- Badisis ambulans
name = "Badisis ambulans"
status = NE
image_width = 240px
ordo = Diptera
genus = "Badisis"
genus_authority = McAlpine, 1990
species = "B. ambulans"
binomial = "Badisis ambulans"
binomial_authority = McAlpine, 1990
range_map_width = 240px
range_map_caption = Global range of
Albany Pitcher Plant, maximum range of "Badisis ambulans" (see text)
"Badisis" is a
stilt-legged fly genuswith only one known species, "Badisis ambulans". This is a wingless, haltere-less flywith an ant-like appearance. It is only found in the Southwest Australian bioregionof Western Australia. Dependent on the rare Albany Pitcher Plant("Cephalotus follicularis") for its development, this fly is also a rare species.McAlpine (1998)]
Despite its many
apomorphic features, the details of its morphology suggest a close relationship to the diverse genus " Metopochetus", which is also in the tribe Metopochetini. The fossilstilt-legged fly ""Electrobata" tertiaria" from Baltic amberof the Paleogenealso shows some similarities; it may be a very basal member of the Metopochetini, close to the divergence between these and the Eurybatini.
Apart from its lack of wings and
halteres, "B. ambulans" has a less unusual habitusthan other members of the Micropezidae. Its body is stockier, with a petiolate abdomen (like in ants and other Apocrita), its middle and hind legs are less elongated, and its forelegs are less shortened than in its relatives. At a casual glance, it is easier to confuse with an ant than with other micropezid flies. The two sexes are almost identical; they can be told apart essentially just by microscopicstudy of the tip of the abdomen. The larva is adapted to its strange habitat, the pitchers of the Albany Pitcher Plant. In third- instarlarvae (and likely in others too), the slits of the posterior spiracleare entirely closed. Head
compound eyes are as large like in " Metopochetus", an unusual feature among wingless Diptera, many of which lack them altogether. The third antennal segment of "Badisis" is elongate-oval. There are usually three bristles ( setae) on each side of the "forehead". Rare among stilt-legged flies but also found in "Metopochetus", there is a knob below the postvertical bristles. The prelabrumis large but not markedly projected forward at the lower margin. Thorax
The scutellum is distinctly visible but rather small. Like in most other
Eurybatinae, there is no groove connecting the mesoscutal transversesutures across the centerline of the mesothorax. The metathoraxhas a dorsal scleriteshaped like a saddle.
The petiole is formed by the first two segments of the abdomen, the first of which has a slight bulge on the
tergite. In the male the postabdomenis highly characteristic, the sterniteof the 5th postabdominal segment is shallow divided into 2 lobes, each of which bears two or three stout bristles at the tip; the entire structure is very similar to that of " "Electrobata" tertiaria". The 6th sternite is triradiate like in "Metopochetus", but like in Eurybatininot compressed laterally and with a trough-like channel in the middle. The subepandrialsclerite of male "Badisis" has a very small prominence with a minute setula at its tip. The aedeaguswith its moderately long two-segmented distiphallusresembles that of "Metopochetus" subgenus"Crus". On the other hand, the ejaculatory scleriteof "Badisis" is unlike that of any known "Metopochetus", with a rod-like apodemeexpanded at the tip like a mushroom-head. Females show the conventional postabdominal structure of stilt-legged flies.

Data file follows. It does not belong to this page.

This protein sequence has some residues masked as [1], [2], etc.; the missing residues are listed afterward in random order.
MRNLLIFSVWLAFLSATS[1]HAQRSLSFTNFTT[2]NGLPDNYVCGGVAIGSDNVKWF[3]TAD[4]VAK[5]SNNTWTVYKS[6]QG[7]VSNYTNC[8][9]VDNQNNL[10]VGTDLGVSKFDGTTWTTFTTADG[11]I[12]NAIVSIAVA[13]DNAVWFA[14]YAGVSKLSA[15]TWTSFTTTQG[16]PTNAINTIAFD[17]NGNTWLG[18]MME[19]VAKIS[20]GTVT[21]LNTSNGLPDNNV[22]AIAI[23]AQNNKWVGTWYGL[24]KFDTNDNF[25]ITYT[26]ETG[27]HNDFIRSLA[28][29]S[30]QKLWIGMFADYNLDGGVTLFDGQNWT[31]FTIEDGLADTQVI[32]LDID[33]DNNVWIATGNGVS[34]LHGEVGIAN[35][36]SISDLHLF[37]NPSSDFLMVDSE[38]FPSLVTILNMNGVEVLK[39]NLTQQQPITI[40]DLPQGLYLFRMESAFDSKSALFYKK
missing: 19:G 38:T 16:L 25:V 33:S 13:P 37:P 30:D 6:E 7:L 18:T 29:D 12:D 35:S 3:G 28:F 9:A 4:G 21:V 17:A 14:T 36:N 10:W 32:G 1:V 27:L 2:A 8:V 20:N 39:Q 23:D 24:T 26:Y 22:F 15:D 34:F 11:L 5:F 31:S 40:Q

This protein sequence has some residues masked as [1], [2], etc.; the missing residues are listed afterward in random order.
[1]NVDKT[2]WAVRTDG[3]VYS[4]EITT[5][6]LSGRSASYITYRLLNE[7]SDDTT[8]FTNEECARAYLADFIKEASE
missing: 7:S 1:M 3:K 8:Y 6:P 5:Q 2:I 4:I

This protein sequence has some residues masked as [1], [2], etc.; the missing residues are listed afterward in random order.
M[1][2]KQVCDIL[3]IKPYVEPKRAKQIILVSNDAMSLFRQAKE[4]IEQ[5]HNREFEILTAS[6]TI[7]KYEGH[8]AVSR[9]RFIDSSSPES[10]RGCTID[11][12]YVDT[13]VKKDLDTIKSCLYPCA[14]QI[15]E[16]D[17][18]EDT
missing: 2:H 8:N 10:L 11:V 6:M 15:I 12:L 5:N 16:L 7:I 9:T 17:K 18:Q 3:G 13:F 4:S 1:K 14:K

The coxa of the forelegs has a tooth-like lobe on the lower forward end. Such a feature is apparently only found in "Badisis" and "Metopochetus". The tibiae of mid- and hindlegs bear fine hairs (setulae) and numerous but scattered thicker bristles.
Ecology and status
Coextinction"Males are far more often seen than females; the latter were only described 8 years after the former. As far as is known, "B. ambulans" inhabits sclerophyll forest, where the males are occasionally encountered on flowers of the Myrtaceae shrub" Astartea fascicularis". If they feel threatened, they will try to escape by hopping and letting themselves drop down to the ground where they can hide.
The larvae have to date only been found in the pitchers of the
Albany Pitcher Plant("Cephalotus follicularis"). This carnivorous planthas a limited range in southwestern Western Australia, effectively restricting the fly's range also. Most significantly, the plant is found in the Warren, Jarrah Forestand Esperance Plainsbiogeographic regions.
conservation statusof "B. ambulans" has not been evaluated yet. The Albany Pitcher Plant is classified as a Vulnerable speciesby the IUCN. Its numbers are declining, mainly due to habitat destruction and collecting for horticulture(though there is by now a good supply of culture-grown plants, which are also far easier to maintain than those collected from the wild). The Albany Pitcher Plant prefers somewhat moister habitatthan the fairly aridlocations where adult "B. ambulans" have been collected. Thus, either that the adult flies are more mobile than their winglessness suggests, able to walk for prolonged distances, and consequently more resilient to local extinctions of the Albany Pitcher Plant. On the other hand, the flies might be restricted to the dry spectrum of the plant's habitat, making them more localized and consequently even more threatened than the plant is. [Conran "et al." (2000), McAlpine (1998)]
*|year=2000|id=39635|title=Cephalotus follicularis|downloaded=11 May 2006
* (1998): Review of the Australian stilt flies (Diptera: Micropezidae) with a phylogenetic analysis of the family. "Invertebrate Taxonomy" 12(1): 55-134. DOI|10.1071/IT96018 (HTML abstract)
* (1990): A new apterous micropezid fly (Diptera: Schizophora) from Western Australia. "Systematic Entomology" 15:81-86.
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